The Front Bottoms has always found a way to capture the often dull and heartbreaking moments of growing up in a way that sounds like blunt poetry. They are the kind of band you grow up listening to and can feel them growing up alongside you. They are the kind of band that, when they make a major change compared their past work, it feels like your friend you’ve known since diapers has had a sudden, unexpected change in character.
At least that’s how I felt with release of The Front Bottoms’ new album Going Grey, a collection of songs that stick fairly close to their well-known, off-kilter lyricism but with heavy production and synth incorporated. Given this adaption to their sound, I began to worry that I might have to renounce my status as a Front Bottoms fan.
Thankfully, seeing them live reaffirmed my loyalty.
I got to see the band at The Complex as they were passing through on their fall tour with Basement and Bad Bad Hats. Their setup accommodated the contrasting sound of this new album without succumbing completely to its intense production. Along with the traditional band setup (Mathew Uychich on drums, Brian Sella on guitar and vocals, Tom Warren on bass), The Front Bottoms was also accompanied by a synth player as well as a violinist/cellist/trumpet player that provided the full-band effect the group has had in past releases. This big band lineup also gave a more real, authentic feel to newer, more synth heavy songs like “Trampoline” and “Bae.”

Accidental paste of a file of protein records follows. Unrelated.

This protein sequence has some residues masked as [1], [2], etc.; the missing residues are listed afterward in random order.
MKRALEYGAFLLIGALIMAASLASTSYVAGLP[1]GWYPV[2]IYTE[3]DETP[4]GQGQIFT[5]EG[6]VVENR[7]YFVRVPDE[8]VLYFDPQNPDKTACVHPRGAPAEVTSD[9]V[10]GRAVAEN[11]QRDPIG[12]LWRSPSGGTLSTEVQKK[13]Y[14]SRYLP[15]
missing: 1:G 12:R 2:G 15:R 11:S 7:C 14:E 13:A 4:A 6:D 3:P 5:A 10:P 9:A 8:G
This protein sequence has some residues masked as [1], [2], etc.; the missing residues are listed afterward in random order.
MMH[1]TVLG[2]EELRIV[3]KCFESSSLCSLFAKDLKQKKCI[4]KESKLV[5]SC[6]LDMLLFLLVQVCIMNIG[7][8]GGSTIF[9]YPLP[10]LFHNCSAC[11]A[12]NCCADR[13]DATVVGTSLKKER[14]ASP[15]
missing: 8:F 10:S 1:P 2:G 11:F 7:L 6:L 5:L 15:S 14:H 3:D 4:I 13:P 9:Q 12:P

The energy during the entire set was undeniable and somehow comforting. The Front Bottoms has that kind of effect on people. They could play the “ABCs” and still give it a communal kind of dynamic that everyone would find pleasure in partaking in. From frontman Sella letting the audience sing verses on his behalf during classics like “The Beers” to Sella and the crowd respectively flipping each other off during “Peace Sign,” there was a shared sense of understanding underlying every aggressive and angsty lyric.